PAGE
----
Sunday, 7 April 2013
Percy Faith born 7 April 1908
Percy Faith (April 7, 1908 – February 9, 1976) was a Canadian-born band-leader, orchestrator and composer, known for his lush arrangements of pop and Christmas standards. He is often credited with creating the "easy listening" or "mood music" format which became staples of American popular music in the 1950s and continued well into the 1960s. Though his professional orchestra-leading career began at the height of the swing era, Faith refined and rethought orchestration techniques, including use of large string sections, to soften and fill out the brass dominated popular music of the 1940s.
Faith was born and raised in Toronto, Ontario, Canada. He played violin and piano as a child, and played in theatres and at Massey Hall. After his hands were badly burned in a fire, he turned to conducting, and his live orchestras utilized the new medium of radio broadcasting. Beginning with defunct stations CKNC and CKCL, Faith was a staple of the Canadian Broadcasting Corporation's live-music broadcasting from 1933 to 1940, when he resettled in Chicago. In 1945, he became a naturalized citizen of the United States. He made many recordings for Voice of America. After working briefly for Decca Records, he worked for Mitch Miller at Columbia Records, where he turned out dozens of albums and provided arrangements for many of the pop singers of the 1950s, including Tony Bennett, Doris Day and Guy Mitchell (for whom Faith wrote Mitchell's number one single, "My Heart Cries for You").
His most famous and remembered recordings are "Delicado" (1952), "Song from the Moulin Rouge" (1953) and "Theme from A Summer Place" (1960), which won the Grammy Award for Record of the Year in 1961. Faith remains the only artist to have the best selling single of the year during both the pop singer era ("Song from Moulin Rouge") and the rock era ("Theme from a Summer Place"). The flip side of "Song from the Moulin Rouge" was the also popular and lovely "Swedish Rhapsody" by composer Hugo Alfvén.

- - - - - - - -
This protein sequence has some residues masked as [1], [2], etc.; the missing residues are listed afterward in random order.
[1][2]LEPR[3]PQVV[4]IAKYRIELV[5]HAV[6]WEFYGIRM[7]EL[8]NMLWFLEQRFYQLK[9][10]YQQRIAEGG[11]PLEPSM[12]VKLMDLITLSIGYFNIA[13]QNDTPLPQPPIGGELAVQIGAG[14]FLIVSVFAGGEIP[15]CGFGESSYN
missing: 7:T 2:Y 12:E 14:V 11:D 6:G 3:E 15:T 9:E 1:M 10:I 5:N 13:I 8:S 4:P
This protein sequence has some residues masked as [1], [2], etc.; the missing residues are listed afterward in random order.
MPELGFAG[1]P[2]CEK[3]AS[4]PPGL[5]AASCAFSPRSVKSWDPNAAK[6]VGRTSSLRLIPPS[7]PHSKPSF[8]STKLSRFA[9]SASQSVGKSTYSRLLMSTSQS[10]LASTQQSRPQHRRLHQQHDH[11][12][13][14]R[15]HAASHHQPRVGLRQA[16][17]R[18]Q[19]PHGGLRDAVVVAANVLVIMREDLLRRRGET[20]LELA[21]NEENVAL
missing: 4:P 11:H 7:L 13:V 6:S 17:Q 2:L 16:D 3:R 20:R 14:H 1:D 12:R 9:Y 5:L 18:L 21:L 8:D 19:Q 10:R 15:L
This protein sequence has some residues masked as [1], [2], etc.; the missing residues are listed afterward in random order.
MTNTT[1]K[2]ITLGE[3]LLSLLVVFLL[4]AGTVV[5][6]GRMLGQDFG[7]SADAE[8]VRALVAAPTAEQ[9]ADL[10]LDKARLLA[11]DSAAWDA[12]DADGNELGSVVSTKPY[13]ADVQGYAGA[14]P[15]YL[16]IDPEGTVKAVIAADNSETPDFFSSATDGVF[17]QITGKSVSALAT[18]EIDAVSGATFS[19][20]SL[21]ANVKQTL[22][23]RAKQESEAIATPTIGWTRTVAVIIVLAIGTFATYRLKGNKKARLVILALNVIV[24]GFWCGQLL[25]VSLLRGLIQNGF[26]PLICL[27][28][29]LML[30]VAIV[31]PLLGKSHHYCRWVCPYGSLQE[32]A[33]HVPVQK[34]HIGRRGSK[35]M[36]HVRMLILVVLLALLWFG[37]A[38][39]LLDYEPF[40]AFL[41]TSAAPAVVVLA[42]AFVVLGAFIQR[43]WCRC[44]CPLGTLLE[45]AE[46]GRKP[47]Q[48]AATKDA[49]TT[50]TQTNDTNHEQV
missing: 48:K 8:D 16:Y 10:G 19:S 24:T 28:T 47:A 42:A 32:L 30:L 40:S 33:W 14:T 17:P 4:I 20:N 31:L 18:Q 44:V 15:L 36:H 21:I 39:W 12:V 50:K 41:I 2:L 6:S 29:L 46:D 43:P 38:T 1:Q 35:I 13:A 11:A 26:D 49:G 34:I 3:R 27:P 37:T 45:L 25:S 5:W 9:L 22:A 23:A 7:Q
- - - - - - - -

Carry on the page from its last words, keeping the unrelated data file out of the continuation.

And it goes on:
Though Faith initially mined the worlds of Broadway, Hollywood and Latin music for many of his top-selling 1950s recordings, he enjoyed immense popularity starting in 1962 with his orchestral versions of popular rock and pop hits of the day. His "Themes for Young Lovers" album was a top seller during this era and introduced the Faith sound to a younger generation of listeners. With the success of Columbia record-mate Ray Conniff's chorus and orchestra during this same time, Faith began using a chorus (usually all female in the early recordings, later mixed) in several popular albums from the mid-1960s on. Faith's first single with a female chorus, "Yellow Days," was a substantial hit in the MOR (Middle of the Road) easy listening radio format of the mid-1960s. Faith continued to enjoy airplay and consistent album sales throughout the early 1970s, and received a second Grammy award in 1969 for his album "Love Theme from 'Romeo and Juliet'."
Though best-known for his recording career, Faith also occasionally scored motion pictures, and received an Academy Award nomination for his adaptation of the song score for the Doris Day musical feature, "Love Me or Leave Me." Several of his other original scores for dramatic features such as "Tammy Tell Me True" and "The Oscar" contained popular theme songs.
With the advent of harder rock sounds in the 1970s, Faith's elegant arrangements fell out of favor with the listening and record-buying public, although he continued to release albums as diverse and contemporary as "Jesus Christ Superstar" and "Black Magic Woman." He released one album of country music and two albums of disco-oriented arrangements toward the end of his 40 year career. Faith died of cancer in Encino, California and was interred in the Hillside Memorial Park Cemetery in Culver City, California. (info Wikipedia)